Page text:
“It is crucial that retirees take note of the implications of drawing more than they can afford. The results indicate that most strategies can comfortably accommodate a withdrawal rate of 2.5-4% pa, and that at a 6% withdrawal rate pa, a higher equity allocation improves one’s odds to an acceptable level. Retirees who need to withdraw 8% or more have far less certainty, especially females (who tend to live longer), regardless of their asset allocations.”

De Wet cites a number of factors that influence a living annuitant’s likelihood of running out of money:

•Life expectancy (the longer you live, the more capital you require);
•Level of income (the higher your income requirement, the more capital you require);
•Return on invested assets (the lower your return, the more capital you require);
•Volatility of returns (the higher the volatility of returns, the greater the chance of running out of money);
•Path of returns - It is not only the returns generated by the underlying investments that matter, but also the order in which returns happen to be generated. Generally speaking, good returns in the early years are preferable to good returns in later years; and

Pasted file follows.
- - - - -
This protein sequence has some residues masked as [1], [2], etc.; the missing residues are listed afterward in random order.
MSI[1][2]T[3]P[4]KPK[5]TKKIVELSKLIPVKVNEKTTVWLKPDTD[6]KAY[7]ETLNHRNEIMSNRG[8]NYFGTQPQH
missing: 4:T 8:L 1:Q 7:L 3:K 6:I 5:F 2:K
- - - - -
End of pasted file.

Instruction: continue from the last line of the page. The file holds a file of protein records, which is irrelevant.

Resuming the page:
•Costs (the higher the costs, the more capital you require).

“Importantly, all of these factors interact with one another, and should not be considered in isolation. We believe the most appropriate way for living annuitants to improve the odds of living a comfortable life is to acquire an understanding of the likely outcomes they may experience. The only factor that can be directly controlled by annuitants is the withdrawal rate (reasonable fees should be sought at outset, but generally these won’t change much over time). It is, therefore, the withdrawal rate that may need to be adjusted through time as market conditions dictate.”

De Wet uses that the following chart, again using realistic assumptions, to show a few of the infinite possible scenarios that a couple, both aged 65, with savings of R1,5m and a pre-tax income requirement of R10 000 per month (8% withdrawal rate), may experience once they retire. The couple is 50% invested in equity.